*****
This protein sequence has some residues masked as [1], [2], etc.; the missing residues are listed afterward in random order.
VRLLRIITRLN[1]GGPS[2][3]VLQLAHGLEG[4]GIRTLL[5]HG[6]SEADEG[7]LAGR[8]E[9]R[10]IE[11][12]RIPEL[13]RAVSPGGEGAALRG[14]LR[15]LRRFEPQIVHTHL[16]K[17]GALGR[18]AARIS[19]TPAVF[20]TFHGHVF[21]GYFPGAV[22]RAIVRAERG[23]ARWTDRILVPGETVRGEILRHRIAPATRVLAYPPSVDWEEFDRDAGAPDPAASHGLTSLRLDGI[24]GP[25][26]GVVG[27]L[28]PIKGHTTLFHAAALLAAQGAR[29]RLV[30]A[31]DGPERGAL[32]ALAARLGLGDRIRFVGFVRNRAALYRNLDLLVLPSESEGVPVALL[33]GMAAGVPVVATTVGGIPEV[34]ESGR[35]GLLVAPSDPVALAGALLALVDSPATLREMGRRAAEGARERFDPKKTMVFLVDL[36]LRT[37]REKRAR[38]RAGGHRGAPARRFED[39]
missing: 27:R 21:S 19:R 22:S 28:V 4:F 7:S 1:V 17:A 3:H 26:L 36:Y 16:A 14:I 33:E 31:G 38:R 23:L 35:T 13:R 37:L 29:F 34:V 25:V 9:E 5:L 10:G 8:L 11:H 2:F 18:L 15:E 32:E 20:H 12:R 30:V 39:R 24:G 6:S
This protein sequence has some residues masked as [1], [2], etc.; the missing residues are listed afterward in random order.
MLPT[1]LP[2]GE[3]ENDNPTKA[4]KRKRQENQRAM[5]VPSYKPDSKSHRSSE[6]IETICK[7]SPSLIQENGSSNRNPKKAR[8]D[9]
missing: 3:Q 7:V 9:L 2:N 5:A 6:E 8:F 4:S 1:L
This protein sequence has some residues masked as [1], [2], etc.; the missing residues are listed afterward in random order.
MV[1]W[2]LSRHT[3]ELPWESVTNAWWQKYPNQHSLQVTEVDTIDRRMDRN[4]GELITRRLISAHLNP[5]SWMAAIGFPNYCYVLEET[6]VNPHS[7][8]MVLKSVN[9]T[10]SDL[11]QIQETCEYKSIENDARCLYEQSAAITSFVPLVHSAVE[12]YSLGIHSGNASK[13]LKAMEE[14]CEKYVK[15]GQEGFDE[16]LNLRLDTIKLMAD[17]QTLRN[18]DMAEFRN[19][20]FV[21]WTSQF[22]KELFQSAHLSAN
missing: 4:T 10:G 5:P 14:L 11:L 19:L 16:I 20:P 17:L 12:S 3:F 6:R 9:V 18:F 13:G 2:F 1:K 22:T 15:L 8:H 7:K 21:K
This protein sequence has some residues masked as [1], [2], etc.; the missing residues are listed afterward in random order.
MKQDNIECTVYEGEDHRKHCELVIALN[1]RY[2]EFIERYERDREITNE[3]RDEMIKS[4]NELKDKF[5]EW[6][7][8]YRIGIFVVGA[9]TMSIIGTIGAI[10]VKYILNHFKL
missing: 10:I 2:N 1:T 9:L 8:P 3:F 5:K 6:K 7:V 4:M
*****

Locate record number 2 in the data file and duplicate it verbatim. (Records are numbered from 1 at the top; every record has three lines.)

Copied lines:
This protein sequence has some residues masked as [1], [2], etc.; the missing residues are listed afterward in random order.
MLPT[1]LP[2]GE[3]ENDNPTKA[4]KRKRQENQRAM[5]VPSYKPDSKSHRSSE[6]IETICK[7]SPSLIQENGSSNRNPKKAR[8]D[9]
missing: 3:Q 7:V 9:L 2:N 5:A 6:E 8:F 4:S 1:L